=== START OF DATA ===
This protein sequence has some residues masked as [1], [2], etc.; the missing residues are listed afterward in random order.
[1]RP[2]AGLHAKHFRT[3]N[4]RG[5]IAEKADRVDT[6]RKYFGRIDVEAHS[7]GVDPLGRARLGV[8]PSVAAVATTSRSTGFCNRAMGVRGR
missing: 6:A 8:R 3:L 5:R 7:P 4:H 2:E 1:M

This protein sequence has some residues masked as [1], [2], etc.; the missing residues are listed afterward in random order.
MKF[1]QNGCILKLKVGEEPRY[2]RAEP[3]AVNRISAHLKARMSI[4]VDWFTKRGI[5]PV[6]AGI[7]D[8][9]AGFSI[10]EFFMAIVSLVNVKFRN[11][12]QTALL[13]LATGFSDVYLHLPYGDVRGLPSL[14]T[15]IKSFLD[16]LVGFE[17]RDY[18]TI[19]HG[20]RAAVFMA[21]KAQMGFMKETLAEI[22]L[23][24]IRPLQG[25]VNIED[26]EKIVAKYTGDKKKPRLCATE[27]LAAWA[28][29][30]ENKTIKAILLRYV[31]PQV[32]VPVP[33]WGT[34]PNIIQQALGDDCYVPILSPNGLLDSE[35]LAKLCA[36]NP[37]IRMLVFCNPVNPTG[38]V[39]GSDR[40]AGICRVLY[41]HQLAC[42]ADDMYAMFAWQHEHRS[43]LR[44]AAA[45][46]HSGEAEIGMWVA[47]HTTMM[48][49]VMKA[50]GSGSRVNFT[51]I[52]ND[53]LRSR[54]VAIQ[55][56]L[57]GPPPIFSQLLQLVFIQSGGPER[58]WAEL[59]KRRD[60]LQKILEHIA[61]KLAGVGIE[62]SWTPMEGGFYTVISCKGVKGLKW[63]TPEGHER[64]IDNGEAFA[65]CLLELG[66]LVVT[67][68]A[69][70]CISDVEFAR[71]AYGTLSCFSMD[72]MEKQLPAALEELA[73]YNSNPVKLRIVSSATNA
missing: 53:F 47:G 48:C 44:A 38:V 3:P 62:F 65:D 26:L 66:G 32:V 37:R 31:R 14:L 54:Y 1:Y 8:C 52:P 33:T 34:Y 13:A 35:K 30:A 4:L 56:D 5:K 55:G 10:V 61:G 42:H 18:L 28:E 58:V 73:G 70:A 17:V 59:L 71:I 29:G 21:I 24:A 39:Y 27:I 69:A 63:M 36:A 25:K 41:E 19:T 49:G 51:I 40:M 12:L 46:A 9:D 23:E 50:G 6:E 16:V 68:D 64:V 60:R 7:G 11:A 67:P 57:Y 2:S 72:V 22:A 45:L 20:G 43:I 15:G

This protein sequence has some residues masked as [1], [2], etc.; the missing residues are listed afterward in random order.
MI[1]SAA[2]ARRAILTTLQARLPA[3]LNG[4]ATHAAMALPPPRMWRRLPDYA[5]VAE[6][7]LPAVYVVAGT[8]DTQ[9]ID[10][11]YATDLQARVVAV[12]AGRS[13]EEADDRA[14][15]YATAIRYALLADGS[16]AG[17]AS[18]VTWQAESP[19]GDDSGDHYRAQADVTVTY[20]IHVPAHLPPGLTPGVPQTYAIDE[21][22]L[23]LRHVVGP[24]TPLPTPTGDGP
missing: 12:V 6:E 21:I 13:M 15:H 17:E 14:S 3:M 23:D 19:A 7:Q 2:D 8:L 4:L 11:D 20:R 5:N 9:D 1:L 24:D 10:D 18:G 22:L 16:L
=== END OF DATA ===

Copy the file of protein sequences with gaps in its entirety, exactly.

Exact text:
This protein sequence has some residues masked as [1], [2], etc.; the missing residues are listed afterward in random order.
[1]RP[2]AGLHAKHFRT[3]N[4]RG[5]IAEKADRVDT[6]RKYFGRIDVEAHS[7]GVDPLGRARLGV[8]PSVAAVATTSRSTGFCNRAMGVRGR
missing: 6:A 8:R 3:L 5:R 7:P 4:H 2:E 1:M

This protein sequence has some residues masked as [1], [2], etc.; the missing residues are listed afterward in random order.
MKF[1]QNGCILKLKVGEEPRY[2]RAEP[3]AVNRISAHLKARMSI[4]VDWFTKRGI[5]PV[6]AGI[7]D[8][9]AGFSI[10]EFFMAIVSLVNVKFRN[11][12]QTALL[13]LATGFSDVYLHLPYGDVRGLPSL[14]T[15]IKSFLD[16]LVGFE[17]RDY[18]TI[19]HG[20]RAAVFMA[21]KAQMGFMKETLAEI[22]L[23][24]IRPLQG[25]VNIED[26]EKIVAKYTGDKKKPRLCATE[27]LAAWA[28][29][30]ENKTIKAILLRYV[31]PQV[32]VPVP[33]WGT[34]PNIIQQALGDDCYVPILSPNGLLDSE[35]LAKLCA[36]NP[37]IRMLVFCNPVNPTG[38]V[39]GSDR[40]AGICRVLY[41]HQLAC[42]ADDMYAMFAWQHEHRS[43]LR[44]AAA[45][46]HSGEAEIGMWVA[47]HTTMM[48][49]VMKA[50]GSGSRVNFT[51]I[52]ND[53]LRSR[54]VAIQ[55][56]L[57]GPPPIFSQLLQLVFIQSGGPER[58]WAEL[59]KRRD[60]LQKILEHIA[61]KLAGVGIE[62]SWTPMEGGFYTVISCKGVKGLKW[63]TPEGHER[64]IDNGEAFA[65]CLLELG[66]LVVT[67][68]A[69][70]CISDVEFAR[71]AYGTLSCFSMD[72]MEKQLPAALEELA[73]YNSNPVKLRIVSSATNA
missing: 53:F 47:G 48:C 44:A 38:V 3:P 62:F 65:D 26:L 66:G 32:V 37:R 31:R 14:L 54:Y 1:Y 8:C 52:P 33:T 34:Y 13:A 35:K 30:A 4:L 56:D 5:K 55:G 10:V 61:G 42:H 18:L 28:E 58:V 73:G 70:A 17:V 59:L 71:I 29:G 21:I 24:A 39:Y 27:I 69:A 63:M 36:A 25:K 41:E 19:T 49:G 51:I 40:M 12:L 46:A 9:D 23:E 50:G 6:E 16:V 68:D 64:V 60:R 7:G 11:A 67:P 57:Y 2:S 72:V 22:A 45:L 20:G 43:I 15:G

This protein sequence has some residues masked as [1], [2], etc.; the missing residues are listed afterward in random order.
MI[1]SAA[2]ARRAILTTLQARLPA[3]LNG[4]ATHAAMALPPPRMWRRLPDYA[5]VAE[6][7]LPAVYVVAGT[8]DTQ[9]ID[10][11]YATDLQARVVAV[12]AGRS[13]EEADDRA[14][15]YATAIRYALLADGS[16]AG[17]AS[18]VTWQAESP[19]GDDSGDHYRAQADVTVTY[20]IHVPAHLPPGLTPGVPQTYAIDE[21][22]L[23]LRHVVGP[24]TPLPTPTGDGP
missing: 12:V 6:E 21:I 13:M 15:H 17:E 14:S 3:M 23:D 19:A 7:Q 2:D 8:L 4:L 11:D 20:R 5:N 9:D 1:L 24:D 10:D 18:G 22:L 16:L